In currency news, the British Pound fell against the US Dollar after data showed that U.K. consumer prices fell 0.1% in September. This is a fresh sign that the expansionary policies by central bankers around the world are not doing enough to stoke inflation. Inflation has been close to zero throughout the year in the UK. The Sterling lost 0.6% at $1.5243. However, these losses have been recouped in early Wednesday trading. The drop in consumer prices has led economists at BNP Paribas to shelve expectations on any interest rate hike by the Bank of England (BoE) anytime from February 2016 to May 2016. In a comment, BNP Paribas noted that the market may not price in a full rate hike until the Q1 2017.
In other currency news, The Reserve Bank of New Zealand has opened the door to further easing of its interest rate. This was made known by the RBNZ Governor Graeme Wheeler in a speech to the Institute of Financial Professionals NZ in Auckland on Wednesday. Mr Wheeler remarked that recent economic indicators in New Zealand have been more encouraging but reiterated that some further easing in the cash rate “seems likely.” Mr. Wheeler also noted the central bank is conscious of the impact that low interest rates can have on housing demand and its potential to feed into higher price inflation.
The RBNZ had cut its interest rate for the third time in 2015 to 2.75% in September in an attempt to curtail slowing growth, tepid inflation and crashing dairy prices. However, Governor Wheeler hinged any future rate cuts on the “emerging flow of economic data.” As such, market players and observers will be watching the inflation data for the third quarter to be released on Friday October 16 for any clues to further monetary easing in October or December 2015. Presently, inflation is well below the RBNZ’s target of between 1-3% at 0.4%.
In commodity news, the International Energy Agency on Tuesday issued a warning on the oil markets by saying that they will likely remain oversupplied in 2016, as Iranian oil hits the market amid global drop in oil demand. In contrast, the Organization of the Petroleum Exporting Countries (OPEC) had on Monday issued a more hawkish statement, stating that oil markets would start to rebalance themselves in 2016 as US production declines.
The IEA had in its monthly report, cut its forecast for oil demand growth for 2016 by as much as 200,000 barrels a day when compared with its assessment the previous month. The IEA now forecasts global oil consumption rising by 1.2 million barrels a day in 2016, when matched with a five-year-high growth of 1.8 million barrels a day in 2015. This has been attributed to the much anticipated arrival of Iranian oil into the market as a deal to ease the sanctions has been reached. Iran’s production is expected to increase to 3.6 million barrels a day once international sanctions are put on hold in early 2016.
The board of SABMiller PLC has agreed on the key terms of an improved takeover offer by Anheuser-Busch InBev NV. The deal, which has set the stafe for the merger of the world’s largest two brewers, is putting the valuation of SABMiller at £68 billion ($104.36 billion). This improved deal is coming a week after the board rejected previous offers.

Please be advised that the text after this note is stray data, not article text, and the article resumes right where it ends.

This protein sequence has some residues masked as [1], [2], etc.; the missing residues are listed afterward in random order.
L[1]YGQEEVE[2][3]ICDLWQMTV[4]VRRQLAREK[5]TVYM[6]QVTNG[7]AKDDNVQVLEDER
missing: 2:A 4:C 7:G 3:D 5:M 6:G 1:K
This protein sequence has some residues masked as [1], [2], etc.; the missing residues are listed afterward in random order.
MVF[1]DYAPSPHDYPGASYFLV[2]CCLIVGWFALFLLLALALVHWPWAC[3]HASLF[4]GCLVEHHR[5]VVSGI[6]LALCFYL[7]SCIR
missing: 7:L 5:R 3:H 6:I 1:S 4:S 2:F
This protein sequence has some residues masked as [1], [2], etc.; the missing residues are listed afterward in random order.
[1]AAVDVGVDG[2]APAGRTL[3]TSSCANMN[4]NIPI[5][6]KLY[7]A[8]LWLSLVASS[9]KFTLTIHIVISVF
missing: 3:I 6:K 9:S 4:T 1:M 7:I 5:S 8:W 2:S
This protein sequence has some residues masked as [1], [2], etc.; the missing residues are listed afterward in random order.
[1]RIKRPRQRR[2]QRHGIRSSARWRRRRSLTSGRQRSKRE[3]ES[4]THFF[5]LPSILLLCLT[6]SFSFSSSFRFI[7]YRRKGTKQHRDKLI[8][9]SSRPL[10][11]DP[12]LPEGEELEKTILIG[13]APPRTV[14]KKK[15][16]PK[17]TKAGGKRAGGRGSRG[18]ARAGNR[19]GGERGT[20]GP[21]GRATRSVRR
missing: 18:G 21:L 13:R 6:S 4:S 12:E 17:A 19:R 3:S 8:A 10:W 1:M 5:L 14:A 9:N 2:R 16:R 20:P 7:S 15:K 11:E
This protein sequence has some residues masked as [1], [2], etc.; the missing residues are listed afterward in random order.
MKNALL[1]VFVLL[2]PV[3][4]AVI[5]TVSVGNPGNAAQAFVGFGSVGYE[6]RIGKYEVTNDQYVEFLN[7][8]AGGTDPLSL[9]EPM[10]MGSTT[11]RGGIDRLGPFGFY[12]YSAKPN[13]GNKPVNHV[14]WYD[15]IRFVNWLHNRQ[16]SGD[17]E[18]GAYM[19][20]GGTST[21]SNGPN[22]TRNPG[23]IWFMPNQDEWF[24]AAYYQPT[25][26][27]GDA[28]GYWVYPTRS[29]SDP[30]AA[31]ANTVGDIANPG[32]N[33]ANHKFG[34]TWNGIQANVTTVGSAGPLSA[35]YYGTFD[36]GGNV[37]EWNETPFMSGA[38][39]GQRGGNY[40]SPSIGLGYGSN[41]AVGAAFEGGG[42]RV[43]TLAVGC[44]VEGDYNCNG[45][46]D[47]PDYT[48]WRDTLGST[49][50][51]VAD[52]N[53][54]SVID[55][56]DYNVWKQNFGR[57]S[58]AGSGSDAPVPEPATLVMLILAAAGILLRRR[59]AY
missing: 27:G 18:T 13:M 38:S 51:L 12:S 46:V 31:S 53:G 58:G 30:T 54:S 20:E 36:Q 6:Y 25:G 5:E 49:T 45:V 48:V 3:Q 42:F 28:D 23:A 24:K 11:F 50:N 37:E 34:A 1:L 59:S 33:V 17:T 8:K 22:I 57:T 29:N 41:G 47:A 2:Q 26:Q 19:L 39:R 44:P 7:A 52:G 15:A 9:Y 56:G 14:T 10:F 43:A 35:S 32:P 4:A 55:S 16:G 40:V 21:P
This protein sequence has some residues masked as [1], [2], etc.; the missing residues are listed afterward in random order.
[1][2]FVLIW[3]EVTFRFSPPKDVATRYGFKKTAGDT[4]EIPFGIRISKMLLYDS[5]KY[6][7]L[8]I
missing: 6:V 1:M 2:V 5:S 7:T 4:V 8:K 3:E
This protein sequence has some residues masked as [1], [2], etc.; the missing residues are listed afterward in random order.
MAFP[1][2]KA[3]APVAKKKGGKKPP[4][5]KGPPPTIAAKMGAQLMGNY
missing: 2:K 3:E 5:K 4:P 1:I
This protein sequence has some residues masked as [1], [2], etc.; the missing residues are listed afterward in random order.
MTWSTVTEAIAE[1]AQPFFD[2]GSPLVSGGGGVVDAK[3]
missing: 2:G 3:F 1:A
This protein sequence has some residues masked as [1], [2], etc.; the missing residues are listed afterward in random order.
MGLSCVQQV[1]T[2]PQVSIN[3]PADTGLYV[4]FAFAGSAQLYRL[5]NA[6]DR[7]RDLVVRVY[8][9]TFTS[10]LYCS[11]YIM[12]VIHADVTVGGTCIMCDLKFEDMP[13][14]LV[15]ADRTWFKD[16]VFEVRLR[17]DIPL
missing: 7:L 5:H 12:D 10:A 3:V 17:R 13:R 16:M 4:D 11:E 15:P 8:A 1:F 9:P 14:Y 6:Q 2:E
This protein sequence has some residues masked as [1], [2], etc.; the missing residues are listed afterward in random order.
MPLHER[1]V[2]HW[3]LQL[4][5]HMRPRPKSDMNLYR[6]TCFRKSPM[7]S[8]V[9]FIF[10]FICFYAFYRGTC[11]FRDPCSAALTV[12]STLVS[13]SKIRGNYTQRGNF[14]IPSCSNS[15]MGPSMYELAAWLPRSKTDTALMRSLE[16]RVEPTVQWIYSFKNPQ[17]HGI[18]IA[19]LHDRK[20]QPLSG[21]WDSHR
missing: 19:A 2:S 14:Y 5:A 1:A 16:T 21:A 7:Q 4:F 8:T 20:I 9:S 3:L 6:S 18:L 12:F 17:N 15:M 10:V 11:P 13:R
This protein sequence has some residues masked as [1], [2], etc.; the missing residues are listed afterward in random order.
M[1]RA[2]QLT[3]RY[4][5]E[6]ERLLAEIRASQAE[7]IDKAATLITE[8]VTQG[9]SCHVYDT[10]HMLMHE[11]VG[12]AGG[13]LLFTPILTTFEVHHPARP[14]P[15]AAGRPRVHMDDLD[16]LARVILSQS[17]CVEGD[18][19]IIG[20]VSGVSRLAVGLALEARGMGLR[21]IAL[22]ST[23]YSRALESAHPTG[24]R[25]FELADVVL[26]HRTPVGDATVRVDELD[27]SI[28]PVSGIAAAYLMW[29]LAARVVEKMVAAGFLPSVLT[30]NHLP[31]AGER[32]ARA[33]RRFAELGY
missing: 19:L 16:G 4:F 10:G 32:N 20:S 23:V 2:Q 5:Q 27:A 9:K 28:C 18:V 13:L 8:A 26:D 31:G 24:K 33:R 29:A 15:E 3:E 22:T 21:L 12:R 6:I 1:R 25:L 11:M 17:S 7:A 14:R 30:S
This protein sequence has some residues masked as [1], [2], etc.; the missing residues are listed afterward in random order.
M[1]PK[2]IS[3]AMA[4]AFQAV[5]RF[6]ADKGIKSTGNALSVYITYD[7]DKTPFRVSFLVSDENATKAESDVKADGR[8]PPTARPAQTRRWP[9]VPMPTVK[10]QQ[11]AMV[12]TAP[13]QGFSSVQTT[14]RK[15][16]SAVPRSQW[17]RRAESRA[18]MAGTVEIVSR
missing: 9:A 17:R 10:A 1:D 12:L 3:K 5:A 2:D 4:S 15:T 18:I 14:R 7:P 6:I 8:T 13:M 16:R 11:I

In other news, Bank of America Corp. released its Q3 earnings report which showed that the bank achieved better-than-expected third-quarter profits, largely due to a marked reduction in legal expenses and improved trading revenue. Its shares were 1.5% to $15.75 premarket. The bank reported a profit of $4.51 billion, or 37 cents a share which was a much stellar performance when compared with a loss of $232 million, or 4 cents a share, recorded for Q3 2014 when the bank was embroiled mortgage-securities settlement with the U.S. Justice Department. Profits beat the expectation of analysts who had predicted earnings of 33 cents a share.
Cost-cutting has proved to be one of the bank’s key strategies in its dramatic recovery. Costs fell a whopping 31% in Q3 from $20.14 billion a year ago to $13.81 billion. Legal expenses fell to $231 million from $6 billion a year ago, when the bank had to pay the record $16.65 billion settlement with the Justice Department. Operating costs in the unit that handles bad, crisis-era mortgages also fell 32%, as the number of loans housed there that were more than 60 days behind on their payments shrunk by nearly half.
On a global scale, the bank’s global markets and global banking divisions have cut down on the risks they are taking in a balance that the CEO Mr. Moynihan has described as an appropriate balance between profit and stability.
Global stocks experienced a decline on Tuesday on worries about declining Chinese export data. The latest data simply add confirmation to previous data which show a slowing of the Chinese economy. Asian and European markets led the US stock futures to end lower after data showed that China’s exports dropped 3.7% in September year-on-year. The figures look ominous for China’s third-quarter GDP data which are due next week. Should this figure fall below Beijing’s target, this could lead to a renewed round of market sell-offs around the world. If GDP data were to beat estimates, this could provide renewed optimism for investors.